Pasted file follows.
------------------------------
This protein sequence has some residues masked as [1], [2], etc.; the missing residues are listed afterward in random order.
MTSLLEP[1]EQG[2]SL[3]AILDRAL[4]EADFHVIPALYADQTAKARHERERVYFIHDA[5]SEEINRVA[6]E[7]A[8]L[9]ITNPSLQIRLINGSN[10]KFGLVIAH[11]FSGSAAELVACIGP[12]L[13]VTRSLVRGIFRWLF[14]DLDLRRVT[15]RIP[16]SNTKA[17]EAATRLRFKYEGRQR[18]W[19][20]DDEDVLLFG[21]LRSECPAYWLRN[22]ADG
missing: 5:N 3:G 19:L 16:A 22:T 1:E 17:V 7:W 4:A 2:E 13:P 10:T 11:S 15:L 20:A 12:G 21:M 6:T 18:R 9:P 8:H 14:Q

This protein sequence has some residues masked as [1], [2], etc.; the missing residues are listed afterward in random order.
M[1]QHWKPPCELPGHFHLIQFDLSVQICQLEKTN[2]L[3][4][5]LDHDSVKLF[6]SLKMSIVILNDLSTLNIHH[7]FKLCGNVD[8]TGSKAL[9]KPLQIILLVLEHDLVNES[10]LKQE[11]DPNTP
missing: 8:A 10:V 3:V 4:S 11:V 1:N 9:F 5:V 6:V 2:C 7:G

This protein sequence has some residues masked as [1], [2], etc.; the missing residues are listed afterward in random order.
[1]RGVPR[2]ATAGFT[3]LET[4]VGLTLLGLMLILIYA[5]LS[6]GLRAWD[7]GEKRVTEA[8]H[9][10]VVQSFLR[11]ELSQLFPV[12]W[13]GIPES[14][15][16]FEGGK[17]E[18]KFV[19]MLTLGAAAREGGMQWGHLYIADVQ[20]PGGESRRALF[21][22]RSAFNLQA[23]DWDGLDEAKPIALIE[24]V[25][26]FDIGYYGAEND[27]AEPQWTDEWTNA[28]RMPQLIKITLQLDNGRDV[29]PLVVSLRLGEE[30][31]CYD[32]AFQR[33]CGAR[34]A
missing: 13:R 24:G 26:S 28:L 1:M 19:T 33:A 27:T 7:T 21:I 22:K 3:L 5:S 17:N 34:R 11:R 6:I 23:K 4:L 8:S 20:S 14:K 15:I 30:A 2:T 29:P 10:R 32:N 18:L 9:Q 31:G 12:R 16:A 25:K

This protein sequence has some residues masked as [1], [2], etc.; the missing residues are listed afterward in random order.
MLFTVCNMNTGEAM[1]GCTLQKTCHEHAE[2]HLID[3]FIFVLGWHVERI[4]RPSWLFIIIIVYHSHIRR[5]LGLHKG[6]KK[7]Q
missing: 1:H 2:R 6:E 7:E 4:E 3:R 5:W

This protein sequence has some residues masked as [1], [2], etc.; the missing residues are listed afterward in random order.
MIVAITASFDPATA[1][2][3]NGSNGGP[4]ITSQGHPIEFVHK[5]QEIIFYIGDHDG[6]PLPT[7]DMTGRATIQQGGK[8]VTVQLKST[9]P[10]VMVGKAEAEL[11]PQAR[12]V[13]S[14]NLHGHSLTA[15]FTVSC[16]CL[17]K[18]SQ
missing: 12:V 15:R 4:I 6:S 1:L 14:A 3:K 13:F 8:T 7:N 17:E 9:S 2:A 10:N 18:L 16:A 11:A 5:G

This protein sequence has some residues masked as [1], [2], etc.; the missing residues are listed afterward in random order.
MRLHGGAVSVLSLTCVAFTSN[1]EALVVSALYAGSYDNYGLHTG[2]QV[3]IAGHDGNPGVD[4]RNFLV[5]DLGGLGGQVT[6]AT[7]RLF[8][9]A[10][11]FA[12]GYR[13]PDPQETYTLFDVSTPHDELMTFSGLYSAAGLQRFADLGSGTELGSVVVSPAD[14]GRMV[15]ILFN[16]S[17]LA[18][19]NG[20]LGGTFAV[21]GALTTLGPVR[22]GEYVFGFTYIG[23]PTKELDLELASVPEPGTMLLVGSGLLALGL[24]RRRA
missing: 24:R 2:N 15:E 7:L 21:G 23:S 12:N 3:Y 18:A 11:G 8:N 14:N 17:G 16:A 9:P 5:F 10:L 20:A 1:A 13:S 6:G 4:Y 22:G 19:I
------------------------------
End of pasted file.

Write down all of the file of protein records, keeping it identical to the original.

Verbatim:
This protein sequence has some residues masked as [1], [2], etc.; the missing residues are listed afterward in random order.
MTSLLEP[1]EQG[2]SL[3]AILDRAL[4]EADFHVIPALYADQTAKARHERERVYFIHDA[5]SEEINRVA[6]E[7]A[8]L[9]ITNPSLQIRLINGSN[10]KFGLVIAH[11]FSGSAAELVACIGP[12]L[13]VTRSLVRGIFRWLF[14]DLDLRRVT[15]RIP[16]SNTKA[17]EAATRLRFKYEGRQR[18]W[19][20]DDEDVLLFG[21]LRSECPAYWLRN[22]ADG
missing: 5:N 3:G 19:L 16:A 22:T 1:E 17:V 7:W 4:A 2:E 13:P 10:T 11:S 15:L 20:A 12:G 21:M 6:T 18:R 9:P 8:H 14:Q

This protein sequence has some residues masked as [1], [2], etc.; the missing residues are listed afterward in random order.
M[1]QHWKPPCELPGHFHLIQFDLSVQICQLEKTN[2]L[3][4][5]LDHDSVKLF[6]SLKMSIVILNDLSTLNIHH[7]FKLCGNVD[8]TGSKAL[9]KPLQIILLVLEHDLVNES[10]LKQE[11]DPNTP
missing: 8:A 10:V 3:V 4:S 11:V 1:N 9:F 5:V 6:V 2:C 7:G

This protein sequence has some residues masked as [1], [2], etc.; the missing residues are listed afterward in random order.
[1]RGVPR[2]ATAGFT[3]LET[4]VGLTLLGLMLILIYA[5]LS[6]GLRAWD[7]GEKRVTEA[8]H[9][10]VVQSFLR[11]ELSQLFPV[12]W[13]GIPES[14][15][16]FEGGK[17]E[18]KFV[19]MLTLGAAAREGGMQWGHLYIADVQ[20]PGGESRRALF[21][22]RSAFNLQA[23]DWDGLDEAKPIALIE[24]V[25][26]FDIGYYGAEND[27]AEPQWTDEWTNA[28]RMPQLIKITLQLDNGRDV[29]PLVVSLRLGEE[30][31]CYD[32]AFQR[33]CGAR[34]A
missing: 13:R 24:G 26:S 28:L 1:M 19:T 33:A 27:T 7:T 21:I 22:K 3:L 5:S 17:N 34:R 11:R 6:I 23:K 4:L 8:S 20:S 14:K 15:I 30:A 2:T 29:P 10:R 32:N 18:L 9:Q 31:G 12:R 16:A 25:K

This protein sequence has some residues masked as [1], [2], etc.; the missing residues are listed afterward in random order.
MLFTVCNMNTGEAM[1]GCTLQKTCHEHAE[2]HLID[3]FIFVLGWHVERI[4]RPSWLFIIIIVYHSHIRR[5]LGLHKG[6]KK[7]Q
missing: 1:H 2:R 6:E 7:E 4:E 3:R 5:W

This protein sequence has some residues masked as [1], [2], etc.; the missing residues are listed afterward in random order.
MIVAITASFDPATA[1][2][3]NGSNGGP[4]ITSQGHPIEFVHK[5]QEIIFYIGDHDG[6]PLPT[7]DMTGRATIQQGGK[8]VTVQLKST[9]P[10]VMVGKAEAEL[11]PQAR[12]V[13]S[14]NLHGHSLTA[15]FTVSC[16]CL[17]K[18]SQ
missing: 12:V 15:R 4:I 6:S 1:L 14:A 3:K 13:F 8:T 7:N 17:E 9:S 2:A 10:N 18:L 16:A 11:A 5:G

This protein sequence has some residues masked as [1], [2], etc.; the missing residues are listed afterward in random order.
MRLHGGAVSVLSLTCVAFTSN[1]EALVVSALYAGSYDNYGLHTG[2]QV[3]IAGHDGNPGVD[4]RNFLV[5]DLGGLGGQVT[6]AT[7]RLF[8][9]A[10][11]FA[12]GYR[13]PDPQETYTLFDVSTPHDELMTFSGLYSAAGLQRFADLGSGTELGSVVVSPAD[14]GRMV[15]ILFN[16]S[17]LA[18][19]NG[20]LGGTFAV[21]GALTTLGPVR[22]GEYVFGFTYIG[23]PTKELDLELASVPEPGTMLLVGSGLLALGL[24]RRRA
missing: 24:R 2:N 15:E 7:L 21:G 23:S 12:N 3:Y 18:A 11:G 8:N 14:N 17:G 16:A 9:P 5:F 10:L 20:A 1:A 13:S 6:G 4:Y 22:G 19:I